What Is The Difference Between Open Cell Foam and Closed Cell Foam?

Published by Foamrite on

If you are new to the world of foam, you will probably have many questions about the difference between open cell foam and closed cell foam. Well, the key difference is within their cell structure.

Open Cell Foam

Open cell foam, or polyurethane foam, has small cells that are not completely sealed and allow air to fill the space or take on water if soaked. This means the foam can be easily compressed and then naturally recover back to its original shape. As a result, PU foam is widely known for its use in the mattress and furniture industry as sofa cushion foam, foam mattresses, campervan foam, upholstery, headboards, etc.

Furthermore, polyurethane foam has proven to be just as effective in sound absorption and soundproofing. Many of the acoustic tiles and sheets utilise open cell foam to absorb unwanted soundwaves through its porous cell structure.

When purchasing polyurethane foam, you will often have to choose between varying foam densities and hardnesses. To simplify things, Foamrite names our upholstery grade foams to best match physical properties i.e. firm foam or firm memory foam.

Visit our online shop for free quotes on open cell foam grades. A simple three-step process for foam cut to size.

Closed Cell Foam

Closed cell foam, or polyethylene (PE) foam, has uniform, interlocking cells that are sealed shut preventing air or water to pass through. Consequentially, this type of foam is rigid and water-resistant making this type of foam highly suited for shock absorption and thermal insulation.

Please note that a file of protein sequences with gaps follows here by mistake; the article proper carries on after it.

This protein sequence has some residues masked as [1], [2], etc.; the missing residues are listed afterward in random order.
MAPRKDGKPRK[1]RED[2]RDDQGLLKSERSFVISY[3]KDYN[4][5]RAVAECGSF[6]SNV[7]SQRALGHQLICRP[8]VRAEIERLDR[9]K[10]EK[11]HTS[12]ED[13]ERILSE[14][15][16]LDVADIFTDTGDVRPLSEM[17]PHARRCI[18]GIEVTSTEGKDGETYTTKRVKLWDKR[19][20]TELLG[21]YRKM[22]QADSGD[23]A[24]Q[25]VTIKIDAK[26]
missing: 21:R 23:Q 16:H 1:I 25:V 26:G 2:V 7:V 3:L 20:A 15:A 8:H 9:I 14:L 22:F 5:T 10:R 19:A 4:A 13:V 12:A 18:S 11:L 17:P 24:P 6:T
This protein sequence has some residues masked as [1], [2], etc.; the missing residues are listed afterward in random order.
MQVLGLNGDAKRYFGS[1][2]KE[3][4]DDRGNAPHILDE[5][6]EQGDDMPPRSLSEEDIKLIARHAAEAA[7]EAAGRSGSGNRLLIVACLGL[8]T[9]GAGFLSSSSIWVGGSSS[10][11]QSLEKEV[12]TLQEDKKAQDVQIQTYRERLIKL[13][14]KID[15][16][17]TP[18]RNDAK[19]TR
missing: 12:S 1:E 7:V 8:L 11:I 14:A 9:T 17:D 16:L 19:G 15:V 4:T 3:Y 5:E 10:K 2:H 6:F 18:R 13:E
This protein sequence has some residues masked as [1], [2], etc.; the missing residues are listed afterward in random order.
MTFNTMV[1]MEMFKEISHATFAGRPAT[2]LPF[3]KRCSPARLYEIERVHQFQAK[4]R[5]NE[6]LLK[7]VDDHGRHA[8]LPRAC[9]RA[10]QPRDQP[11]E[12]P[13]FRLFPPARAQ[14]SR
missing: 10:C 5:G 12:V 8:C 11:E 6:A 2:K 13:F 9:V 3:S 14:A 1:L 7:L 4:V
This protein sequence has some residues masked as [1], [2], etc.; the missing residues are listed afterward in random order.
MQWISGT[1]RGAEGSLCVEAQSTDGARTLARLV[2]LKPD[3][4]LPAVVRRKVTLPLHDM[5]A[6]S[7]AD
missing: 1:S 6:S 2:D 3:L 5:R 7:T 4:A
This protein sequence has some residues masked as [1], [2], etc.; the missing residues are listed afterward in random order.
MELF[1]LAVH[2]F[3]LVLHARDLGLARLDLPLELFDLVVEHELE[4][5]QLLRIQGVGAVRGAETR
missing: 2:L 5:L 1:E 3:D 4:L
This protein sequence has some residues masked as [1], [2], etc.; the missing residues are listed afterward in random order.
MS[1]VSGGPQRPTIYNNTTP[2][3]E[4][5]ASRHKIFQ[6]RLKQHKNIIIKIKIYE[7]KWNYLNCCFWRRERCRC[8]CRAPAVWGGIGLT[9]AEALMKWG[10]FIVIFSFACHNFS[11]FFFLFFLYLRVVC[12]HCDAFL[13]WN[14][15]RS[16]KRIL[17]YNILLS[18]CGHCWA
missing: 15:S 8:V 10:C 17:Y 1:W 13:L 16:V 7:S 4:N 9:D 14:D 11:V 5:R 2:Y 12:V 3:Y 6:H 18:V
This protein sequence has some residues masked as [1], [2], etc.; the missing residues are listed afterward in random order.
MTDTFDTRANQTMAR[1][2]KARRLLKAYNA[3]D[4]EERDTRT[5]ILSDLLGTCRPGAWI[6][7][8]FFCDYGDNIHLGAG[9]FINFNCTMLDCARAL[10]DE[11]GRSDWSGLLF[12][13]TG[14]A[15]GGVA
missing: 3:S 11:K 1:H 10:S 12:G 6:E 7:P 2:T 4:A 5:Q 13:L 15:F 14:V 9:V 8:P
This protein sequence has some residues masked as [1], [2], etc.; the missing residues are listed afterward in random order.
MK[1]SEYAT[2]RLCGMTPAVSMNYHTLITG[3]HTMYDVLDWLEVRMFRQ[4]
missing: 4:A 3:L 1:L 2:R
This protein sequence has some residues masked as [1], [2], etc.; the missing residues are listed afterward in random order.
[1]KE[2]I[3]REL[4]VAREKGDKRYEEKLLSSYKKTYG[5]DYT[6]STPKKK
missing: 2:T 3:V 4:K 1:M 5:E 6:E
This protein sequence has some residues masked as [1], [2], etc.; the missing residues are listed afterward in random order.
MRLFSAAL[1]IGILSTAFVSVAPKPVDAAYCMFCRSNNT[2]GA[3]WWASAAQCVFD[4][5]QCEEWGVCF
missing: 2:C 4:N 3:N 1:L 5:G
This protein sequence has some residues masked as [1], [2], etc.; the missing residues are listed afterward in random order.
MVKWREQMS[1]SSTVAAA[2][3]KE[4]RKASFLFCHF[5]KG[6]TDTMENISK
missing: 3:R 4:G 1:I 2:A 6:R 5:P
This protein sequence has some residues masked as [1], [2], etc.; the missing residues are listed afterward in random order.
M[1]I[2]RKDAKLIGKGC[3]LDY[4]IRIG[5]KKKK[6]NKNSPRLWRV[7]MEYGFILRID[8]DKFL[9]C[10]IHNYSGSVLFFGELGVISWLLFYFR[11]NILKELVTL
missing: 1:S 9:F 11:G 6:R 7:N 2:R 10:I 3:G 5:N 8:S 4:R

Sometimes, closed cell foam is often known by the brand name “Plastazote”. This brand is one of many that manufacture polyethylene foam including OK Company, Palziv and Koepp.

RX39-200 Blue, Open Cell Foam vs. PE30 Anthracite, Closed Cell Foam

Common examples of closed cell foam in use include building or caravan insulation, buoyancy aids, gym mats and camping mats.

Both are easily fabricated for DIY and creative uses
Both known for their great durability and longevity
Both can be bought in sheets of varying densities and thicknesses
Polyethylene foam is suitable for exposed use indoors and outdoors; polyurethane foam should only be used outdoors if covered with a waterproof fabric as the foam is damaged by UV, and CO2 and takes on water
Polyethylene foam is available in a multitude of additives (i.e. EVA, fire retardancy, etc.); polyurethane foam is much more limited
Polyethylene foam is readily available in a wide range of colours; only very limited ranges of polyurethane foam offer this
Polyurethane foam is very vulnerable to surface damage; polyethylene foam is very robust

Alternatively, if you have any specific questions, please do not hesitate to Contact Us.


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